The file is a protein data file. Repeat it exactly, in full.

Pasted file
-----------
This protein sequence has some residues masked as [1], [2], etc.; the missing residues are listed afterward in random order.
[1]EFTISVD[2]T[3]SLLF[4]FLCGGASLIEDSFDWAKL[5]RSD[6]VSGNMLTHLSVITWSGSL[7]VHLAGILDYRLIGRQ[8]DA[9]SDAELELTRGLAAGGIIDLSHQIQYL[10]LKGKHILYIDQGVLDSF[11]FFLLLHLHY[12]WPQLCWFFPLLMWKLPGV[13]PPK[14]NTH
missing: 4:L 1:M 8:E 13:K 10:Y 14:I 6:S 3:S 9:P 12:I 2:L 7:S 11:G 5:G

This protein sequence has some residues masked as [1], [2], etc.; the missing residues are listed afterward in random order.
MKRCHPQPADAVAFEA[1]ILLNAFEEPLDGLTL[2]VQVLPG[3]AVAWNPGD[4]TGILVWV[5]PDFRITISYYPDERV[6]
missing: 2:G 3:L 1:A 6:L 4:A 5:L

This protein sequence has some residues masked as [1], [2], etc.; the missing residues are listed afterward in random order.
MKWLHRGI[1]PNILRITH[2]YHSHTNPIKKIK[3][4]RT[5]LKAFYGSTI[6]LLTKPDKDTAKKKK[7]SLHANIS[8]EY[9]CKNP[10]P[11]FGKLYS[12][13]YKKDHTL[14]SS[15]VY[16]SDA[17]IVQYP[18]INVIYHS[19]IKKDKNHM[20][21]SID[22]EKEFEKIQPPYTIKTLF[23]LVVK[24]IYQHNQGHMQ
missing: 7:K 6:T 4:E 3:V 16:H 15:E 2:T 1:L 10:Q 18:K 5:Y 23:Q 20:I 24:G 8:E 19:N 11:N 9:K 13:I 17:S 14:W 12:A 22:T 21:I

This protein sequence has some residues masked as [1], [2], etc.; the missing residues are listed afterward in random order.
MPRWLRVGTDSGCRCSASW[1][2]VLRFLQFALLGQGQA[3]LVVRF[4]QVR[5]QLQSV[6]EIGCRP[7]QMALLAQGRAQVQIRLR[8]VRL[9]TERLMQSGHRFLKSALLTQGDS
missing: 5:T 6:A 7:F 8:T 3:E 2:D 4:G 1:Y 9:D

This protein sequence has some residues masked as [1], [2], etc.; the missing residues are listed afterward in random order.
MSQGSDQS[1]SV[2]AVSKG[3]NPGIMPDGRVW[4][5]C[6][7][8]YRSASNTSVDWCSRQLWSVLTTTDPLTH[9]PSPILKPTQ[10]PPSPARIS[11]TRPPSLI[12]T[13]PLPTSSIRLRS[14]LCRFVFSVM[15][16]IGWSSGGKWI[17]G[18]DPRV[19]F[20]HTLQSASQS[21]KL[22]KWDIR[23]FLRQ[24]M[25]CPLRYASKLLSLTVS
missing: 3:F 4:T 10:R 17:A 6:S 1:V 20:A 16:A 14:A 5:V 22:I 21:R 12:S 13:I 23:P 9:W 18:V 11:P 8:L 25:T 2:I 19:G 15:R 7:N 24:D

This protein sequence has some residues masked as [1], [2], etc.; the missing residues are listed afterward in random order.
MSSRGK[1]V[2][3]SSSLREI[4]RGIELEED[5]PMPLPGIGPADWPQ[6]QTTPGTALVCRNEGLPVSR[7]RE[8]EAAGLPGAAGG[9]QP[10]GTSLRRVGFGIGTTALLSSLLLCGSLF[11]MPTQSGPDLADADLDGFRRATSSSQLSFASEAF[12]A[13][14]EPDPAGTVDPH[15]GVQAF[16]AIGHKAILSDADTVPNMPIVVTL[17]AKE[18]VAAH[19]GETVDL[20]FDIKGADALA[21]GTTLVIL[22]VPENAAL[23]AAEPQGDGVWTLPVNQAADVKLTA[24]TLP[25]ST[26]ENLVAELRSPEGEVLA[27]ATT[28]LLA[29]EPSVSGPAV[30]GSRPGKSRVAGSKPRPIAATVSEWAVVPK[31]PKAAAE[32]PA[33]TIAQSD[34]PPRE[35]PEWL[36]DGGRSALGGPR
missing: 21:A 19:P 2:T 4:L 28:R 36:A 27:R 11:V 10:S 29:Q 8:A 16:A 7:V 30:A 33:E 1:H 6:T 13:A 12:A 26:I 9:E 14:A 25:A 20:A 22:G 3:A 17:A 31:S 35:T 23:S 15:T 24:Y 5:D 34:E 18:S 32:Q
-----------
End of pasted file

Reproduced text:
This protein sequence has some residues masked as [1], [2], etc.; the missing residues are listed afterward in random order.
[1]EFTISVD[2]T[3]SLLF[4]FLCGGASLIEDSFDWAKL[5]RSD[6]VSGNMLTHLSVITWSGSL[7]VHLAGILDYRLIGRQ[8]DA[9]SDAELELTRGLAAGGIIDLSHQIQYL[10]LKGKHILYIDQGVLDSF[11]FFLLLHLHY[12]WPQLCWFFPLLMWKLPGV[13]PPK[14]NTH
missing: 4:L 1:M 8:E 13:K 10:Y 14:I 6:S 3:S 9:P 12:I 2:L 7:S 11:G 5:G

This protein sequence has some residues masked as [1], [2], etc.; the missing residues are listed afterward in random order.
MKRCHPQPADAVAFEA[1]ILLNAFEEPLDGLTL[2]VQVLPG[3]AVAWNPGD[4]TGILVWV[5]PDFRITISYYPDERV[6]
missing: 2:G 3:L 1:A 6:L 4:A 5:L

This protein sequence has some residues masked as [1], [2], etc.; the missing residues are listed afterward in random order.
MKWLHRGI[1]PNILRITH[2]YHSHTNPIKKIK[3][4]RT[5]LKAFYGSTI[6]LLTKPDKDTAKKKK[7]SLHANIS[8]EY[9]CKNP[10]P[11]FGKLYS[12][13]YKKDHTL[14]SS[15]VY[16]SDA[17]IVQYP[18]INVIYHS[19]IKKDKNHM[20][21]SID[22]EKEFEKIQPPYTIKTLF[23]LVVK[24]IYQHNQGHMQ
missing: 7:K 6:T 4:E 3:V 16:H 15:E 2:T 1:L 10:Q 18:K 5:Y 23:Q 20:I 24:G 8:E 19:N 11:N 9:K 13:I 17:S 14:W 12:A 22:T 21:I

This protein sequence has some residues masked as [1], [2], etc.; the missing residues are listed afterward in random order.
MPRWLRVGTDSGCRCSASW[1][2]VLRFLQFALLGQGQA[3]LVVRF[4]QVR[5]QLQSV[6]EIGCRP[7]QMALLAQGRAQVQIRLR[8]VRL[9]TERLMQSGHRFLKSALLTQGDS
missing: 5:T 6:A 7:F 8:T 3:E 2:D 4:G 1:Y 9:D

This protein sequence has some residues masked as [1], [2], etc.; the missing residues are listed afterward in random order.
MSQGSDQS[1]SV[2]AVSKG[3]NPGIMPDGRVW[4][5]C[6][7][8]YRSASNTSVDWCSRQLWSVLTTTDPLTH[9]PSPILKPTQ[10]PPSPARIS[11]TRPPSLI[12]T[13]PLPTSSIRLRS[14]LCRFVFSVM[15][16]IGWSSGGKWI[17]G[18]DPRV[19]F[20]HTLQSASQS[21]KL[22]KWDIR[23]FLRQ[24]M[25]CPLRYASKLLSLTVS
missing: 3:F 4:T 10:R 17:A 6:S 1:V 20:A 16:A 14:A 5:V 22:I 21:R 12:S 13:I 23:P 9:W 18:V 11:P 8:L 25:T 2:I 19:G 15:R 7:N 24:D

This protein sequence has some residues masked as [1], [2], etc.; the missing residues are listed afterward in random order.
MSSRGK[1]V[2][3]SSSLREI[4]RGIELEED[5]PMPLPGIGPADWPQ[6]QTTPGTALVCRNEGLPVSR[7]RE[8]EAAGLPGAAGG[9]QP[10]GTSLRRVGFGIGTTALLSSLLLCGSLF[11]MPTQSGPDLADADLDGFRRATSSSQLSFASEAF[12]A[13][14]EPDPAGTVDPH[15]GVQAF[16]AIGHKAILSDADTVPNMPIVVTL[17]AKE[18]VAAH[19]GETVDL[20]FDIKGADALA[21]GTTLVIL[22]VPENAAL[23]AAEPQGDGVWTLPVNQAADVKLTA[24]TLP[25]ST[26]ENLVAELRSPEGEVLA[27]ATT[28]LLA[29]EPSVSGPAV[30]GSRPGKSRVAGSKPRPIAATVSEWAVVPK[31]PKAAAE[32]PA[33]TIAQSD[34]PPRE[35]PEWL[36]DGGRSALGGPR
missing: 21:A 19:P 2:T 4:L 28:R 36:A 27:R 11:V 10:S 29:Q 8:A 16:A 7:V 30:A 33:E 1:H 6:T 13:A 12:A 26:I 9:E 14:A 25:A 20:A 22:G 3:A 17:A 31:S 35:T 23:S 15:T 24:Y 5:D 34:E 18:S 32:Q